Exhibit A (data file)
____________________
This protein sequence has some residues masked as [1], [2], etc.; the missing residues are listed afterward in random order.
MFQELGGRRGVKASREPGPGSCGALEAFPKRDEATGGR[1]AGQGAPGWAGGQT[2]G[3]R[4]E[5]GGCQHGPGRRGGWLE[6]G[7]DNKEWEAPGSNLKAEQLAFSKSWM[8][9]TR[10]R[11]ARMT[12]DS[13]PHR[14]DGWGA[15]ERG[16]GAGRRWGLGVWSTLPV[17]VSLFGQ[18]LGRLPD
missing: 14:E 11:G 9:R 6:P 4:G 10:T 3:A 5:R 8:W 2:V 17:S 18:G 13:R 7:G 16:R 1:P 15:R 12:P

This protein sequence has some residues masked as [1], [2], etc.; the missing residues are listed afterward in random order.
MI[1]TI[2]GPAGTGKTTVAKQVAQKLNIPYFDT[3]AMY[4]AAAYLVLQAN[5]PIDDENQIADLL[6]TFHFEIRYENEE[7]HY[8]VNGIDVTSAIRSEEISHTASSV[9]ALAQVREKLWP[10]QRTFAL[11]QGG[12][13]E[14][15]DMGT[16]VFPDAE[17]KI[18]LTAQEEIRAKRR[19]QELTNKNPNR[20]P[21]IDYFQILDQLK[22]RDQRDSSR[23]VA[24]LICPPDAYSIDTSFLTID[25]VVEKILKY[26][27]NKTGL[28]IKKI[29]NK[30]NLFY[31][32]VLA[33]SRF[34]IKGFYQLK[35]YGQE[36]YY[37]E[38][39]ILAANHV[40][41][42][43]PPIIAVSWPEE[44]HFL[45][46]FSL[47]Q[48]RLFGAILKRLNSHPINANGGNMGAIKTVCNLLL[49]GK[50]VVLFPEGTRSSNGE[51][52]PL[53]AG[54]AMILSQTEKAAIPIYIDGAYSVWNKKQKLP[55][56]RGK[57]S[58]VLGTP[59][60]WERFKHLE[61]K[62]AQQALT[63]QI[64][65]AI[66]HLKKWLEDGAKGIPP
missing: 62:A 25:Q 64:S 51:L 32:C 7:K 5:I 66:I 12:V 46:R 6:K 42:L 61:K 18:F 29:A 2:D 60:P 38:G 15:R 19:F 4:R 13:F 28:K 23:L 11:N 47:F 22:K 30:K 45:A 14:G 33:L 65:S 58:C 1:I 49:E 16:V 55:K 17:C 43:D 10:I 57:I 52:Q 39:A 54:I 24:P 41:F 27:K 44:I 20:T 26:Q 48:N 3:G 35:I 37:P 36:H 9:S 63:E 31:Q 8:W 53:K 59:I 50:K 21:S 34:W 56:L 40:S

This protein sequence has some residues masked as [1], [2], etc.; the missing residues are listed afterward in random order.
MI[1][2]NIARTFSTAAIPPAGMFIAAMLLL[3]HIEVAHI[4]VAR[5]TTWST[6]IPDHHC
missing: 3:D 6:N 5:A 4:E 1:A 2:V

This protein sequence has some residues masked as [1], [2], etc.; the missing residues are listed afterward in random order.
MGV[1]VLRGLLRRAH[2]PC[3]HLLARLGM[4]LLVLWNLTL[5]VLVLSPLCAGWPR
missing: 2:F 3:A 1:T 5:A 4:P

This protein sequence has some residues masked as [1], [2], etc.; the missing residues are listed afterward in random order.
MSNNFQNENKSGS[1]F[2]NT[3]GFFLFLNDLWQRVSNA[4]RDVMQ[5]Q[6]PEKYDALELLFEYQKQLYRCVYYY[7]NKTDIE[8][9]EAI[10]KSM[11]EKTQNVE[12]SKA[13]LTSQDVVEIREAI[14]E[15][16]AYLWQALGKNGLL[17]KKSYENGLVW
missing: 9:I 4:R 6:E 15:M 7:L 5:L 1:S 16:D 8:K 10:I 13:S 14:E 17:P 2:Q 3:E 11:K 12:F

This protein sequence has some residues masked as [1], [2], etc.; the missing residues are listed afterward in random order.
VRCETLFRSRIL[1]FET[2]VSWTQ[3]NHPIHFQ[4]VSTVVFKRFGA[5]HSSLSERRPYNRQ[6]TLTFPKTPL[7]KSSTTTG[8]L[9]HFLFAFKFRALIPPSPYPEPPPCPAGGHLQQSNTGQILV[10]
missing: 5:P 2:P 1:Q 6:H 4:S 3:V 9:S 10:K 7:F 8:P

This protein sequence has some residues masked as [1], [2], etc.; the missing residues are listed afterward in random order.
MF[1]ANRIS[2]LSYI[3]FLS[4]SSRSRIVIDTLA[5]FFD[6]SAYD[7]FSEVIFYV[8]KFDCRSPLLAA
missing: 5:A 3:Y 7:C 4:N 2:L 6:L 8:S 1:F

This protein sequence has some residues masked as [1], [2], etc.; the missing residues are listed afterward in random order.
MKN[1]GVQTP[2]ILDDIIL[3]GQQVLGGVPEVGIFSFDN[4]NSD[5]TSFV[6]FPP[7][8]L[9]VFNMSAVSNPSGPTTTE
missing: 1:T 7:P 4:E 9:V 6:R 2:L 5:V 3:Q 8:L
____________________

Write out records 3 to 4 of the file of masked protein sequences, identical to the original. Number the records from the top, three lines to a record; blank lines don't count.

This protein sequence has some residues masked as [1], [2], etc.; the missing residues are listed afterward in random order.
MI[1][2]NIARTFSTAAIPPAGMFIAAMLLL[3]HIEVAHI[4]VAR[5]TTWST[6]IPDHHC
missing: 3:D 6:N 5:A 4:E 1:A 2:V

This protein sequence has some residues masked as [1], [2], etc.; the missing residues are listed afterward in random order.
MGV[1]VLRGLLRRAH[2]PC[3]HLLARLGM[4]LLVLWNLTL[5]VLVLSPLCAGWPR
missing: 2:F 3:A 1:T 5:A 4:P